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Thursday, March 23, 2023
ROME, Oct 20 2022 (IPS) - That’s why a new ship with a big white “E” will navigate the Mediterranean Sea. The vessel has a red hull, is more than fifty meters long and has low decks. Soon, it will leave the port of Genoa and go out into the open sea. If those living on the north shore of that ‘water cemetery’ bearing the name of Mediterranean had chosen life, the “Life Support” would not have been greeted by the applause of a people packed square, on a late summer night, in the Italian city of Reggio Emilia. It would not be ready to sail now; . if they had chosen life, that ship would have another job.
“Mom, I’m thirsty.” That’s how Loujin died, asking for water. She was four years old and had been at sea for ten days on a boat that launched an SOS to which no one responded until was too late on a still-very-hot September. She and her family were fleeing the war in Syria with the impossible hope of a refugee camp in Lebanon. She died along with six other refugees: “They died of thirst, hunger and severe burns,” said Chiara Cardoletti, Representative of the United Nations High Commissioner for Refugees in Italy, on Twitter. “According to the reports of the survivors who are being verified by the police […] the corpses were thrown into the sea when they began to be stockpiled,” according to the newspaper Avvenire. The sea took at least eighty, dead off the coasts of Lebanon and Syria, just a few days later. Eleven other decaying bodies were recovered in the first half of October off the coast of Tunisia. Before that, water had snatched away so many lives that we are not even able to count them and cry for them.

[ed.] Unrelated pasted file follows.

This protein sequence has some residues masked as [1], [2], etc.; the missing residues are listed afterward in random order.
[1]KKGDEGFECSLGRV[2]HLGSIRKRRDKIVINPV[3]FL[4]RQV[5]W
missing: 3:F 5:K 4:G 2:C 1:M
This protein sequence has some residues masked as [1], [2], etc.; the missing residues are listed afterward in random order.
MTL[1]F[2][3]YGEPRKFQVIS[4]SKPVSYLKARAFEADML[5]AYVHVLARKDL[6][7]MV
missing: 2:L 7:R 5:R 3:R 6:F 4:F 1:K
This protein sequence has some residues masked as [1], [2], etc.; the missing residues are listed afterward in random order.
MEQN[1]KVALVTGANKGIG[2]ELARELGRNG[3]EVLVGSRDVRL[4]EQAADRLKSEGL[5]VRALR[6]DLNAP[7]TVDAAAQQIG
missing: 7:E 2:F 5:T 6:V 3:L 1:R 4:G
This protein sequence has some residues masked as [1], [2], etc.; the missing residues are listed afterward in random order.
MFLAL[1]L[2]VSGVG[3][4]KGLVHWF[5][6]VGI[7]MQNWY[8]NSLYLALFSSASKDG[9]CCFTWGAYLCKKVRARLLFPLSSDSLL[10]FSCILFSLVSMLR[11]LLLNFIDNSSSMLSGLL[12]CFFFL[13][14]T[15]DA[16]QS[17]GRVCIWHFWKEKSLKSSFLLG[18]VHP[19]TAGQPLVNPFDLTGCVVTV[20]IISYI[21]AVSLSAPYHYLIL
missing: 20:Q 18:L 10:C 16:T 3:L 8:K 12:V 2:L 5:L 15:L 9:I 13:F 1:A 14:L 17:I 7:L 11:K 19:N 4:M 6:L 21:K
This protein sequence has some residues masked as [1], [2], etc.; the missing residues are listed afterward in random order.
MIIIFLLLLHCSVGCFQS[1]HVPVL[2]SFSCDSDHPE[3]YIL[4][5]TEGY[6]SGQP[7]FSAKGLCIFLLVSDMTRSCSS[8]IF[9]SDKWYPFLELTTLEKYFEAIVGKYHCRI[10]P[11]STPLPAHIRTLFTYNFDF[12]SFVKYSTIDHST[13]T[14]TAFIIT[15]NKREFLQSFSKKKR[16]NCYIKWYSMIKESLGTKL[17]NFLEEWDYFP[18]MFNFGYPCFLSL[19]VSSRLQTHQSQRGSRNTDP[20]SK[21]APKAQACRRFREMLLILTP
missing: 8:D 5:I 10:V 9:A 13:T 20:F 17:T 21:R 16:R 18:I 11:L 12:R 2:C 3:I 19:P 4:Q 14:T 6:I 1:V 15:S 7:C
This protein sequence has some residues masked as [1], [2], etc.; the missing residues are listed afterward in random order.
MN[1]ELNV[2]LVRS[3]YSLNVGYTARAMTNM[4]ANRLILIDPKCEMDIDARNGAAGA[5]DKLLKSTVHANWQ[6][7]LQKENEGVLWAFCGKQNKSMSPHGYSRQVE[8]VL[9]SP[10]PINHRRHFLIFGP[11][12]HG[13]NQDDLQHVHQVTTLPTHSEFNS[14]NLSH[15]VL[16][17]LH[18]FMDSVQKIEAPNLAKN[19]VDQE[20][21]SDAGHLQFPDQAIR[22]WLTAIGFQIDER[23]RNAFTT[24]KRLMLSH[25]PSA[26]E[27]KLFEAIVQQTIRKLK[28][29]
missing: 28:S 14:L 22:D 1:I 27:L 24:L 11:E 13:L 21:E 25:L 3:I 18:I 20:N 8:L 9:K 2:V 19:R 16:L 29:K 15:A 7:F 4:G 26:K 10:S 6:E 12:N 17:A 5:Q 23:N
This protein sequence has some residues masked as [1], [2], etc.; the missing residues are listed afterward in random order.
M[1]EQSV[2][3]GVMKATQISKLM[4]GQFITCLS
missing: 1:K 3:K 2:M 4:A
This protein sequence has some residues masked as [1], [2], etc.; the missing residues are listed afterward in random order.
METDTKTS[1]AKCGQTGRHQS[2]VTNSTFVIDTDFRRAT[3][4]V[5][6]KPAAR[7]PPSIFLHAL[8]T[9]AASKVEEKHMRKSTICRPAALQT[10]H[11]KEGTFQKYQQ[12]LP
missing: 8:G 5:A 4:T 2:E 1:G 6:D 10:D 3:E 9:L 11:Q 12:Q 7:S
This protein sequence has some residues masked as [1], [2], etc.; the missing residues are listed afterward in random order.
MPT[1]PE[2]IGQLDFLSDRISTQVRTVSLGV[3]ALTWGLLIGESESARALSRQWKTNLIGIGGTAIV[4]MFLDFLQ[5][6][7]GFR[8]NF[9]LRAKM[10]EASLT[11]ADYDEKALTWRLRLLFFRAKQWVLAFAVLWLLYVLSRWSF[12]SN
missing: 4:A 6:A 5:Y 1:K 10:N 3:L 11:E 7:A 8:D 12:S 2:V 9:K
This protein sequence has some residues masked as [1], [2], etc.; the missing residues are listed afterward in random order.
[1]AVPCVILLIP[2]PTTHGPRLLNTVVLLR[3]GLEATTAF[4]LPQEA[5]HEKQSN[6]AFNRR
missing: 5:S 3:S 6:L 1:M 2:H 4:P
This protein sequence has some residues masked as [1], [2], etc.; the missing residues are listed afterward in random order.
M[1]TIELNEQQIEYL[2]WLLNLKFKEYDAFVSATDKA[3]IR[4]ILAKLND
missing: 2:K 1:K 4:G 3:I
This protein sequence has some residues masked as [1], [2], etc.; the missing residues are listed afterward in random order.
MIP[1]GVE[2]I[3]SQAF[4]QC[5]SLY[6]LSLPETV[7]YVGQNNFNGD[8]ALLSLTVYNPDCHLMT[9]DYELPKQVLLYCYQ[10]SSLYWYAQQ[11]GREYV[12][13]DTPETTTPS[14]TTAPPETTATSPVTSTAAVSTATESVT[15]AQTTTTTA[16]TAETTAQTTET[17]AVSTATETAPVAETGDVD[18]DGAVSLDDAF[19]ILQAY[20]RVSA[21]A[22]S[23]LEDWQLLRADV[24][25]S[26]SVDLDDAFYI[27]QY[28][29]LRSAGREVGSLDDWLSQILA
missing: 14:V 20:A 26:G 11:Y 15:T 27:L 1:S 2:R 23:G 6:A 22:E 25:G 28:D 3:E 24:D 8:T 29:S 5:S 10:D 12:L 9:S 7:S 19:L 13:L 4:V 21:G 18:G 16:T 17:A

If there had been a ship, such as the one with a large white “E” on its red sides, perhaps Loujin would be alive. The “E” is that of Emergency, an Italian NGO founded in 1994 to bring aid to civilian victims of war and poverty.
Emergency has made its choice: It will sail the Mediterranean, fishing for human beings regardless of the “barriers” erected in that water. Barriers created by laws, rules, and sometimes arbitrarily, do not prevent women and men in search of a future; instead, all too often, they turn into dead bodies – those that wars and starvation weren’t able to make.
Ten thousand people were in Reggio Emilia at the annual meeting of Emergency, an organization that has turned the defense of human rights and its radical “No war” policy into concrete actions in the most difficult places on the planet. Those numbers, doubled compared to the previous year, portray a country, Italy, which longs for peace and hospitality.
“Seeing and knowing that there are thousands of people dying off our shores is absolutely not acceptable. With [the ship project] we believe to represent many people in Italy who do not want to see this happen,” Pietro Parrino, Emergency’s director of the Field Operations Department, explained to us.
From 2014 to the day of this writing, i.e., mid-October this year, 25,034 people have died or gone missing in the Mediterranean Sea. “They were more than 1,100 just [this year] in the absence of a coordinated search and rescue operation at [the] European level,” a statement from the NGO said. “We must be at sea to save people’s lives,” Parrino stressed. Whatever the reason why those women and men have decided to take the most dangerous of journeys: “They simply need help and we are, and we try to be, in the places where help is needed,” he added.